[Ads-l] "Fog in English Channel: Continent Isolated" (1930, barely)

ADSGarson O'Toole adsgarsonotoole at GMAIL.COM
Mon Feb 22 06:34:44 UTC 2016

Excellent citations, Bonnie and John. The citation below is from
today. I am sharing it to indicate that the expression is still
remembered and considered vital.

Date: February 22, 2016
Website: Boston Globe
Article: The struggle for mastery in Europe
Author: Niall Ferguson


[Begin excerpt]
So all Britons have to choose today is the form of that commitment.
They can declare "fog in the Channel -- continent cut off" by voting
for "Brexit" (short for British exit). But the idea that they can
thereby separate themselves from Europe is an illusion. For the future
of Europe without the UK would be one of escalating instability.
[End excerpt]


On Sun, Feb 21, 2016 at 2:41 PM, Baker, John <JBAKER at stradley.com> wrote:
> ---------------------- Information from the mail header -----------------------
> Sender:       American Dialect Society <ADS-L at LISTSERV.UGA.EDU>
> Poster:       "Baker, John" <JBAKER at STRADLEY.COM>
> Subject:      Re: "Fog in English Channel: Continent Isolated" (1930, barely)
> -------------------------------------------------------------------------------
> Note that the Manchester Evening News did in fact run the headline "Contine=
> nt Cut Off by Cable Fault" on May 21, 1940.  The headline writer probably h=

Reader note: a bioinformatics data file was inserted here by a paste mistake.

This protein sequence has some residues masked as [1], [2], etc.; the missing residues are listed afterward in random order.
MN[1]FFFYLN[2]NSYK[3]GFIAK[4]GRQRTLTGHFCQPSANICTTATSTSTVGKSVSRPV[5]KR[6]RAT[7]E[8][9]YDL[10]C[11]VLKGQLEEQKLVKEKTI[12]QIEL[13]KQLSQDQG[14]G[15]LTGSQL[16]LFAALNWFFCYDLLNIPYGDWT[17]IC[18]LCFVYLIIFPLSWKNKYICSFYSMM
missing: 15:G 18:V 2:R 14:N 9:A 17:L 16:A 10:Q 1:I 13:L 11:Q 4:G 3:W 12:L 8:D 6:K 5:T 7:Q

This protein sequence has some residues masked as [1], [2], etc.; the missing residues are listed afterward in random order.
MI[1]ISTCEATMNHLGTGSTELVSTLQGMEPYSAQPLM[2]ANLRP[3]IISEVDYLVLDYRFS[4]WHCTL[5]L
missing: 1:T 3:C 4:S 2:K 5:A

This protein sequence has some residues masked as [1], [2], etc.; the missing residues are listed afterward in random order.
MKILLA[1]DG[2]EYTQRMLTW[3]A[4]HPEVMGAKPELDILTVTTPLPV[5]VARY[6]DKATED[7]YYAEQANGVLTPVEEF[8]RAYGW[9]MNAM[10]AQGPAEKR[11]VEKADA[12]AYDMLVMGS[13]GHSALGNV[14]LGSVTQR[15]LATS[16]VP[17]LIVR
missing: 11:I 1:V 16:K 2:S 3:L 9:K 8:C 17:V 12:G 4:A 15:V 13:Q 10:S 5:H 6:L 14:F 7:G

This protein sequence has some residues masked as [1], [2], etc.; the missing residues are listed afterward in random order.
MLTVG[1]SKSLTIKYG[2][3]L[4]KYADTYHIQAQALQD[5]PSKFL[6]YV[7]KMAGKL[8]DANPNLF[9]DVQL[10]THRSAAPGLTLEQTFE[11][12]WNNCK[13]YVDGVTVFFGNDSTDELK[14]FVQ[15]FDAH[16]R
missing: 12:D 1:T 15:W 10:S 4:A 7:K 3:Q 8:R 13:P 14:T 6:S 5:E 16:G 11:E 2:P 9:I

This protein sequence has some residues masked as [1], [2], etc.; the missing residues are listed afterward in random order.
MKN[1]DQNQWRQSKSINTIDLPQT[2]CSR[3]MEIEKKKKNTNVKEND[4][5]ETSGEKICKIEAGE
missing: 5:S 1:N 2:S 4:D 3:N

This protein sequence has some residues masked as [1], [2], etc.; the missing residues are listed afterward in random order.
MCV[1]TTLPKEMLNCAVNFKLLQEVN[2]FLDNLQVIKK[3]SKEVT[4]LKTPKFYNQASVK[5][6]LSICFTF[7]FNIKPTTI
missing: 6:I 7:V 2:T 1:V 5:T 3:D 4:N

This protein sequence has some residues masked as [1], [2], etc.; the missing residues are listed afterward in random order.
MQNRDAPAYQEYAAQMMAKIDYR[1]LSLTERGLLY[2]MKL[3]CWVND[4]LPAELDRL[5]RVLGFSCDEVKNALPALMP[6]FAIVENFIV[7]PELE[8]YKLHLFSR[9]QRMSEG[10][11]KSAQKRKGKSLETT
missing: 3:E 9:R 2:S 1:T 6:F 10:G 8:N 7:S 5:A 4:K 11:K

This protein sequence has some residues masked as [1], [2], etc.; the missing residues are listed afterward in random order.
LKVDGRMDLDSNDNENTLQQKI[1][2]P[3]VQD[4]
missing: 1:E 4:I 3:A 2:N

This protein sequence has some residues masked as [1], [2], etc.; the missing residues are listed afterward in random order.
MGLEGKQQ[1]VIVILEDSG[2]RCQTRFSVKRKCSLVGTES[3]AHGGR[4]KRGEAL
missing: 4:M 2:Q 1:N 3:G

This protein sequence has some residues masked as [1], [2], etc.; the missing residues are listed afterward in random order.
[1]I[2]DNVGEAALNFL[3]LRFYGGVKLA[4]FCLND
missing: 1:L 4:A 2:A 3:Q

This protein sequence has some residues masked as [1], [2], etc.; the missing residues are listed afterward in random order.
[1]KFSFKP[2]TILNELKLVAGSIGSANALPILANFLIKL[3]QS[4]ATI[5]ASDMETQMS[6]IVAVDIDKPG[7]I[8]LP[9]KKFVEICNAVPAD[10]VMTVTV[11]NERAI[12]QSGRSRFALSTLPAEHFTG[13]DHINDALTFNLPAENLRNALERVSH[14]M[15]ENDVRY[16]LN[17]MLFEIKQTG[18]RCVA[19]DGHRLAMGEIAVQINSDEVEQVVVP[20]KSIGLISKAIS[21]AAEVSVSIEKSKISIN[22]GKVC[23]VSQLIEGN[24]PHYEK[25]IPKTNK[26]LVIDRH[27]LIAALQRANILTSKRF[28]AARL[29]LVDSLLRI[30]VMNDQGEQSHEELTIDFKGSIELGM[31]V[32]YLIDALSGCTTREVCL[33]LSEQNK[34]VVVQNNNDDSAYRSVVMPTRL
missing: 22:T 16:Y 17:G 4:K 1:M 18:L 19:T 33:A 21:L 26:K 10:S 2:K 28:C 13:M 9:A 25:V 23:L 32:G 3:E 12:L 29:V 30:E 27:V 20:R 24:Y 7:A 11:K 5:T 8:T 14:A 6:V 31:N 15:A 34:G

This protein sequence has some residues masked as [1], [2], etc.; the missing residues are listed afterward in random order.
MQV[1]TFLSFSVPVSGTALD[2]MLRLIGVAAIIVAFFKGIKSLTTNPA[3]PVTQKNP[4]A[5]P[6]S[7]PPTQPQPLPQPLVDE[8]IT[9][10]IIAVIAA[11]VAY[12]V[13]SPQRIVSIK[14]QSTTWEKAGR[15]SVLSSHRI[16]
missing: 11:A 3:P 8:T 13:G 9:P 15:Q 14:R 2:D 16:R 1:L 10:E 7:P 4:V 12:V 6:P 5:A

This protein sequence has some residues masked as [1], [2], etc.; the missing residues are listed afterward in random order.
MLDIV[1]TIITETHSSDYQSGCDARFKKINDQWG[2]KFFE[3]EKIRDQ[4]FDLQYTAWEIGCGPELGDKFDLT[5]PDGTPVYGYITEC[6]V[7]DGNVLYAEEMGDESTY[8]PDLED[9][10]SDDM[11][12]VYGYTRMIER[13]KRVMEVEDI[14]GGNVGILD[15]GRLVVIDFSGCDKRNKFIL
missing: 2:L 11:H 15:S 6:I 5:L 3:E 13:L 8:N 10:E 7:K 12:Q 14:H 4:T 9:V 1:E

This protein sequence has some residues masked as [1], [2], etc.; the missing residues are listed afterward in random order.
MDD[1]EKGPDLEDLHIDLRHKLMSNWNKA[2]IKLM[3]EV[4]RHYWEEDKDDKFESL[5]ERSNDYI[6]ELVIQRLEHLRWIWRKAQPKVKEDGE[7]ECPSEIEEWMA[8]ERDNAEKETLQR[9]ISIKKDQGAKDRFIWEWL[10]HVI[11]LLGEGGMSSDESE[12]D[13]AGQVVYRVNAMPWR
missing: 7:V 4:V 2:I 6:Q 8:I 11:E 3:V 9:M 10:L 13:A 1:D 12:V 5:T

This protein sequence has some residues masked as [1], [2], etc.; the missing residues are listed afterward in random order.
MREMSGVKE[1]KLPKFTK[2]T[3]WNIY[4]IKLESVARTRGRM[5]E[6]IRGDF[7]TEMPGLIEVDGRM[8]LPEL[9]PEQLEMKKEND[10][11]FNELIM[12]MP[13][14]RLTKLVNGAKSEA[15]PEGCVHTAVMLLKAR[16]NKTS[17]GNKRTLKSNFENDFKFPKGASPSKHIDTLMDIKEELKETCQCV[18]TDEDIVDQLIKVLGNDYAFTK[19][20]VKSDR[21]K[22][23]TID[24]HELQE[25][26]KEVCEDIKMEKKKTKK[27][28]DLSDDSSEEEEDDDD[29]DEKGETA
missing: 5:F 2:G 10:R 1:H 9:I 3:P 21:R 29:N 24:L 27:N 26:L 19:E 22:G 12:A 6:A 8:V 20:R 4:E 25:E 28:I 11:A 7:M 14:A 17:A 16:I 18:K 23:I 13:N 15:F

> ad the existing joke headline in mind.  The article itself is straightforwa=
> rd and not at all jokey; the lead sentence is "Public telephone services be=
> tween England and the Continent have been cut off since 7 p.m. yesterday."
> John Baker
> Sent from my iPad
>> On Feb 20, 2016, at 7:28 AM, Bonnie Taylor-Blake <b.taylorblake at GMAIL.COM=
>> wrote:
>> Some time ago we had pushed mentions of this apocryphal headline back
>> to early 1931 (see links below for two earlier posts on this).  For
>> what it's worth, here's a sighting from the very last day of 1930.
>> -- Bonnie
>> -------------------------------------------------------------
>> What gives "The Criterion" unusual value is the inclusion of foreign
>> "chronicles" and reviews of foreign periodicals, represented in the
>> present number by an Italian chronicle and review of periodicals from
>> Russia and Germany.  "The Criterion" thus becomes a good antidote to
>> the attitude which our chief national daily recently expressed so well
>> in a time of Channel fog with its bold English headline, "The
>> Continent Isolated."
>> [From G.E.G.'s short piece on T.S. Eliot's "The Criterion," a literary
>> and critical review. The Yorkshire Post, 31 December 1930, Page 4,
>> Column 6.]
>> --------------------------------------------------------------
>> http://listserv.linguistlist.org/pipermail/ads-l/2007-July/072575.html
>> http://listserv.linguistlist.org/pipermail/ads-l/2010-August/101777.html
>> ------------------------------------------------------------
>> The American Dialect Society - http://www.americandialect.org
> ------------------------------------------------------------
> The American Dialect Society - http://www.americandialect.org

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